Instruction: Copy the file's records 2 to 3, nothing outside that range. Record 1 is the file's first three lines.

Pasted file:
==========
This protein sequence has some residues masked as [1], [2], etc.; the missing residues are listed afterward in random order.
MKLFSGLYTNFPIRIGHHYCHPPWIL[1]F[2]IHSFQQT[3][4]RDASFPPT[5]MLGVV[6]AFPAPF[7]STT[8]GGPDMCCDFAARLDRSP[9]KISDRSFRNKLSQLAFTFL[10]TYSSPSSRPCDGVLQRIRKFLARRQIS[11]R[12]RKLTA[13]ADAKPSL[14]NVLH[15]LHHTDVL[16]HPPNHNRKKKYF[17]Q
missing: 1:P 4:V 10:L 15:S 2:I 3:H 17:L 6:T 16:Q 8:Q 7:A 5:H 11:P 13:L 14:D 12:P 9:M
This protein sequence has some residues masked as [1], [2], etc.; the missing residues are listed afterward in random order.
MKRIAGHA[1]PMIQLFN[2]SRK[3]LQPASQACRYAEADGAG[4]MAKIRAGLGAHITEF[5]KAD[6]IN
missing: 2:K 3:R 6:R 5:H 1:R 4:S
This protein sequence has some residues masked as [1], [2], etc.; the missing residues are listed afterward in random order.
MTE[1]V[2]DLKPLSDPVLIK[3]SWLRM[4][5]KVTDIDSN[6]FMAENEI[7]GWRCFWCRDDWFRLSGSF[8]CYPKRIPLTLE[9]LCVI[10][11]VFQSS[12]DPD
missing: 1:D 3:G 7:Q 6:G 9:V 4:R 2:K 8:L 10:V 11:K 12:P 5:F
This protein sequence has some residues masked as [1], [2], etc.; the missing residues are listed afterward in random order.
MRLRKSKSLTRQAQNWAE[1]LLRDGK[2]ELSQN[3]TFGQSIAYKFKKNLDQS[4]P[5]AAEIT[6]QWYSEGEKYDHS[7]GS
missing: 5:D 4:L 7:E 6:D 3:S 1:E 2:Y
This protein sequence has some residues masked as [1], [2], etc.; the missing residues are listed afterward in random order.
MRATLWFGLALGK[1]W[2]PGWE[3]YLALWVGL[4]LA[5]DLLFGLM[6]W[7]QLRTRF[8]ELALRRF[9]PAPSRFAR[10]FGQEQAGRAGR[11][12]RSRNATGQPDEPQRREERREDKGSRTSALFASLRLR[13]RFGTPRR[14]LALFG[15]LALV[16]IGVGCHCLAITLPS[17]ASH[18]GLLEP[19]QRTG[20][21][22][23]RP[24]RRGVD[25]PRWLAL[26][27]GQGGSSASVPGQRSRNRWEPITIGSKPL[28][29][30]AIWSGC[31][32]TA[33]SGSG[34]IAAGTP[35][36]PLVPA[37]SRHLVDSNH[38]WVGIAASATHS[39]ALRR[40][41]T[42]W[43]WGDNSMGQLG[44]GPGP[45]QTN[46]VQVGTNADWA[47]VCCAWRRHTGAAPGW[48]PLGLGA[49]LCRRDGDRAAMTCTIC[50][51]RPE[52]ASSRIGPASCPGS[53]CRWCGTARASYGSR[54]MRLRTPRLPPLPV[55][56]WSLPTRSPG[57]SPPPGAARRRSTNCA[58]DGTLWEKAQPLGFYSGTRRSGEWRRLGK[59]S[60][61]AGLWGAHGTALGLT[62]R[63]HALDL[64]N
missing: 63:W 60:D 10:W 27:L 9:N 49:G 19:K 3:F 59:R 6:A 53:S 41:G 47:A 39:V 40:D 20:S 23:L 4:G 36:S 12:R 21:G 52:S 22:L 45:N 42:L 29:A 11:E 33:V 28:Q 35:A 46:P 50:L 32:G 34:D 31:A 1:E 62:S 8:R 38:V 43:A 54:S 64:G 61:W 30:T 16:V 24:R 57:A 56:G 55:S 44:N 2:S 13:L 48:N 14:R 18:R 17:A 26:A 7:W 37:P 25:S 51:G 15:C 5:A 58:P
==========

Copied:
This protein sequence has some residues masked as [1], [2], etc.; the missing residues are listed afterward in random order.
MKRIAGHA[1]PMIQLFN[2]SRK[3]LQPASQACRYAEADGAG[4]MAKIRAGLGAHITEF[5]KAD[6]IN
missing: 2:K 3:R 6:R 5:H 1:R 4:S
This protein sequence has some residues masked as [1], [2], etc.; the missing residues are listed afterward in random order.
MTE[1]V[2]DLKPLSDPVLIK[3]SWLRM[4][5]KVTDIDSN[6]FMAENEI[7]GWRCFWCRDDWFRLSGSF[8]CYPKRIPLTLE[9]LCVI[10][11]VFQSS[12]DPD
missing: 1:D 3:G 7:Q 6:G 9:V 4:R 2:K 8:L 10:V 11:K 12:P 5:F